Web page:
Taking stock of Peru’s latest political crisis - Capital Economics
Latin America Economics

Taking stock of Peru’s latest political crisis

Latin America Economics Update
Written by William Jackson

The impeachment of Peru’s president, Martín Vizcarra, has rattled the country’s financial markets and may pave the way for looser (and more populist) fiscal measures in the coming months. Given the country’s strong balance sheet, such policies should have a positive effect on economic growth in the near term. But these latest political events add to the impression that political instability is here to stay, which may depress private investment and the country’s longer-term prospects.

  • The impeachment of Peru’s president, Martín Vizcarra, has rattled the country’s financial markets and may pave the way for looser (and more populist) fiscal measures in the coming months. Given the country’s strong balance sheet, such policies should have a positive effect on economic growth in the near term. But these latest political events add to the impression that political instability is here to stay, which may depress private investment and the country’s longer-term prospects.
  • The decision to oust the president came as a surprise – Mr. Vizcarra survived a similar vote in September and has popular support. It’s not clear exactly why congress opted to remove Mr. Vizcarra now, although there had been long-running disputes as Mr. Vizcarra tried to push through anti-corruption legislation and resisted congress’ efforts to push through populist policies.
  • Mr. Vizcarra has been replaced by the speaker of congress, Manuel Merino, who will hold office until the current presidential term ends in July (elections to choose the next president are due in April). Mr. Merino is a centre-right politician and seen as business friendly. But as speaker he also helped congress push through policies (e.g. partial pension withdrawal bills) that worried the central bank and finance ministry.
  • Further pension withdrawal bills (which allow citizens to draw down savings held in private pension funds) and/or measures to loosen fiscal policy seem likely in the coming months. This, combined with the increase in uncertainty, has rattled investors – the sol (which is usually very stable) fell by over 1% against the dollar yesterday and the stock market dropped by 6.5%.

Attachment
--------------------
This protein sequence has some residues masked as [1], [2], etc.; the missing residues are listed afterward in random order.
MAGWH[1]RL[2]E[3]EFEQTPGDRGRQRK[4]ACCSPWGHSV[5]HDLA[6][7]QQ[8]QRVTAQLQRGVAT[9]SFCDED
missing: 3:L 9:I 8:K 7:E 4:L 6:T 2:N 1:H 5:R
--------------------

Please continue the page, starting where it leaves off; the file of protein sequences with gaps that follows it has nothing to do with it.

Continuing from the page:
• Despite the adverse reaction in financial markets to these events, it seems unlikely that there will be much of a negative impact on the economy. It looks like financial conditions in Peru tightened yesterday, but only modestly. And while protests flared up after the impeachment vote, Mr. Vizcarra’s conciliatory tone should help to prevent social unrest from becoming prolonged or particularly disruptive.
  • Note, too, that Peru’s economy has a very strong balance sheet. The public finances were in a good position coming into this crisis and, while the public debt ratio will jump sharply this year, we think it will still only be around 40% of GDP. Meanwhile, the central bank has large foreign exchange reserves (at $72bn, some eight times larger than the country’s short-term external debt). Against this backdrop, the central bank should feel confident that it can leave the policy rate at 0.25% when it meets tomorrow.
  • Indeed, to the extent that these developments mark a shift towards looser fiscal policy, near-term economic growth prospects may have even improved. There’s still a very large output gap in the economy – in August, output was some 14% below its pre-crisis peak. So there’s a lot of scope for demand to strengthen without encountering capacity constraints. And with Peru’s COVID-19 outbreak improving and the lockdown being lifted, measures that boost household incomes are more likely to translate into higher consumption than precautionary savings.
  • Nonetheless, the latest bout of turmoil in Peru’s governing circles adds to the impression that political instability is here to stay. This is the second impeachment of a president in just over two years (Mr. Vizcarra came to power after his predecessor was impeached). And there is growing public disillusionment with the political class, particularly members of congress.
  • The last congressional elections (in January of this year) resulted in the most popular party winning only 10% of the vote and the longer-established parties saw a sharp fall in support. The race to be next president is still very open, but whoever wins will face difficulties winning congressional support and passing legislation. (To give some context, the party of one leading presidential contender, George Forsyth, a former international footballer, only won 11 out of 130 congressional seats this year.)
  • The upshot is that businesses are likely to face an increasingly unpredictable environment, dampening investment and Peru’s longer-term growth prospects which, otherwise, are among the brightest in Latin America.

William Jackson, Chief Emerging Markets Economist, william.jackson@capitaleconomics.com